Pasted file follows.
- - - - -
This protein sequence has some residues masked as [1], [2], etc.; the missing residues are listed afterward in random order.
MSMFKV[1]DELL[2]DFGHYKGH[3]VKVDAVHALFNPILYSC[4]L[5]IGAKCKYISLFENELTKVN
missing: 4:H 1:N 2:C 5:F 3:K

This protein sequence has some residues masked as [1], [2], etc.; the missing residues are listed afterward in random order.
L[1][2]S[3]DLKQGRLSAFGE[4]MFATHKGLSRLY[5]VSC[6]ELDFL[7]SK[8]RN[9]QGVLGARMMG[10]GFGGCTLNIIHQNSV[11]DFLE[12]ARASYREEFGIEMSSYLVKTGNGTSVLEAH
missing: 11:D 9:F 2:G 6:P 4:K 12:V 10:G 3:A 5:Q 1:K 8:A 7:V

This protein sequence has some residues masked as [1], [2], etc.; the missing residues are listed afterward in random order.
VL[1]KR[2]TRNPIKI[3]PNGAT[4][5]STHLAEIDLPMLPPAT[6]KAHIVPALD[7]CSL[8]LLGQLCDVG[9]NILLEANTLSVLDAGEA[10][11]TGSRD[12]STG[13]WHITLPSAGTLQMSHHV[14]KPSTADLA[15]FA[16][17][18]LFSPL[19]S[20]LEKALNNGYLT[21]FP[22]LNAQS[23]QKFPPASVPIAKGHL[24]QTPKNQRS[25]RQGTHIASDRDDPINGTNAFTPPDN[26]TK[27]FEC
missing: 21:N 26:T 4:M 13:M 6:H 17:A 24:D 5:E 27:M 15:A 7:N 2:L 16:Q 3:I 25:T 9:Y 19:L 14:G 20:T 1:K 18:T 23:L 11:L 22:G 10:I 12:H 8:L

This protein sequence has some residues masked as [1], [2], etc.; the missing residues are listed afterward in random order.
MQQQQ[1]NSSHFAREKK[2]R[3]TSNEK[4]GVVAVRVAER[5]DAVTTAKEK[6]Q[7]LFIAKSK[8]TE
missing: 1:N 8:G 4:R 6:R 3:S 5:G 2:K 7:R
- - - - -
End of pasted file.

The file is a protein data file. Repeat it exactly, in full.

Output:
This protein sequence has some residues masked as [1], [2], etc.; the missing residues are listed afterward in random order.
MSMFKV[1]DELL[2]DFGHYKGH[3]VKVDAVHALFNPILYSC[4]L[5]IGAKCKYISLFENELTKVN
missing: 4:H 1:N 2:C 5:F 3:K

This protein sequence has some residues masked as [1], [2], etc.; the missing residues are listed afterward in random order.
L[1][2]S[3]DLKQGRLSAFGE[4]MFATHKGLSRLY[5]VSC[6]ELDFL[7]SK[8]RN[9]QGVLGARMMG[10]GFGGCTLNIIHQNSV[11]DFLE[12]ARASYREEFGIEMSSYLVKTGNGTSVLEAH
missing: 11:D 9:F 2:G 6:P 4:K 12:V 10:G 3:A 5:Q 1:K 8:A 7:V

This protein sequence has some residues masked as [1], [2], etc.; the missing residues are listed afterward in random order.
VL[1]KR[2]TRNPIKI[3]PNGAT[4][5]STHLAEIDLPMLPPAT[6]KAHIVPALD[7]CSL[8]LLGQLCDVG[9]NILLEANTLSVLDAGEA[10][11]TGSRD[12]STG[13]WHITLPSAGTLQMSHHV[14]KPSTADLA[15]FA[16][17][18]LFSPL[19]S[20]LEKALNNGYLT[21]FP[22]LNAQS[23]QKFPPASVPIAKGHL[24]QTPKNQRS[25]RQGTHIASDRDDPINGTNAFTPPDN[26]TK[27]FEC
missing: 21:N 26:T 4:M 13:M 6:H 17:A 24:D 5:E 27:M 15:A 7:N 2:L 16:Q 3:I 25:T 9:Y 19:L 14:G 20:T 1:K 18:T 23:L 11:L 22:G 10:I 12:H 8:L

This protein sequence has some residues masked as [1], [2], etc.; the missing residues are listed afterward in random order.
MQQQQ[1]NSSHFAREKK[2]R[3]TSNEK[4]GVVAVRVAER[5]DAVTTAKEK[6]Q[7]LFIAKSK[8]TE
missing: 1:N 8:G 4:R 6:R 3:S 5:G 2:K 7:R